The foreign minister urged the US ambassador to address the difficulties faced by a large number of Bangladeshi student visa applicants to obtain visa interview date in the US embassy in Dhaka, as many may lose admission and scholarship due to the delay.

The US ambassador informed that many interview slots had to be cancelled due to the lockdown.

He assured Momen of doing the best to make sure all the student visa applicants get interview slots on a priority basis once the lockdown is over so that they can join their academic sessions in US universities in time.

The main point of discussion was the process of acquiring AstraZeneca Covid-19 vaccine from the US to meet up the growing needs in Bangladesh to address the present shortfall.

Foreign minister Momen underscored that while the immediate need of Bangladesh is around 4 million doses of vaccine, the US government may consider providing 20 million AstraZeneca vaccine to Bangladesh from its stock.

The US ambassador assured that his government is sincerely working on the proposal, though this is difficult to predict a timeframe at this moment.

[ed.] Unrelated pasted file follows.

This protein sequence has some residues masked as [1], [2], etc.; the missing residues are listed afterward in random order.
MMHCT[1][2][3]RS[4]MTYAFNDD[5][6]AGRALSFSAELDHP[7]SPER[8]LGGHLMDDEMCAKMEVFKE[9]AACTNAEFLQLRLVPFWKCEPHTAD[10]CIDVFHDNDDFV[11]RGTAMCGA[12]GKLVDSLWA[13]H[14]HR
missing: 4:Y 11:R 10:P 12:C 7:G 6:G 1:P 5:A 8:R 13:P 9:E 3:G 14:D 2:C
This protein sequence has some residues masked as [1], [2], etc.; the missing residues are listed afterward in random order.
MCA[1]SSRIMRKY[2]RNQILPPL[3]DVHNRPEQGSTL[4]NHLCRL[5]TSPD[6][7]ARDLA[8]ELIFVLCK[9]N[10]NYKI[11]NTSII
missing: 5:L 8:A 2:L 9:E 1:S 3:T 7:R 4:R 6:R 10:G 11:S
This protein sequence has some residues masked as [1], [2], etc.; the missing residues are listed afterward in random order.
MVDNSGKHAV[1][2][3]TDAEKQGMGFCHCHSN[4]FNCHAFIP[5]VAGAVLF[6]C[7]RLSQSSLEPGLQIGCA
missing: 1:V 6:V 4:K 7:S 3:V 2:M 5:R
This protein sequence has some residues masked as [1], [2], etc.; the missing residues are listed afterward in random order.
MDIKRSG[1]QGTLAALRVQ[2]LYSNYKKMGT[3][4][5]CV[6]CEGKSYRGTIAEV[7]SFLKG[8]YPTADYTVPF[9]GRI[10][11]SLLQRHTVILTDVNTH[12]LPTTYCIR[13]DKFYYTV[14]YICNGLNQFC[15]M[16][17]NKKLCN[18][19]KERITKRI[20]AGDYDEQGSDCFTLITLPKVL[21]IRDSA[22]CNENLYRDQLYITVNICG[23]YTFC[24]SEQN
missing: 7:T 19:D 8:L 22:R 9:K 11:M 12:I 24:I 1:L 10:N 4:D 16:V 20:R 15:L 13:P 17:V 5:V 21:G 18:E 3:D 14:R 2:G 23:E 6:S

He also informed that the United States is yet to provide any AstraZeneca vaccine to India, and hopefully Bangladesh will get the vaccine at the same time India gets.

The foreign minister emphasised an early decision.

He also welcomed US president Joe Biden's declaration to support Intellectual Property Waiver for vaccines in the WTO, and expressed optimism that this would enable developing countries, including Bangladesh, to produce US vaccines in the near future.

Momen and the US ambassador also discussed the ways and means of bolstering bilateral cooperation, especially the area of climate change adaptation and mitigation, including possible mutual engagement before and during the COP26 of the UNFCCC scheduled in November 2021 in Glasgow, as well as through mutual support in different elections in the UN system including in the UN Human Rights Council.

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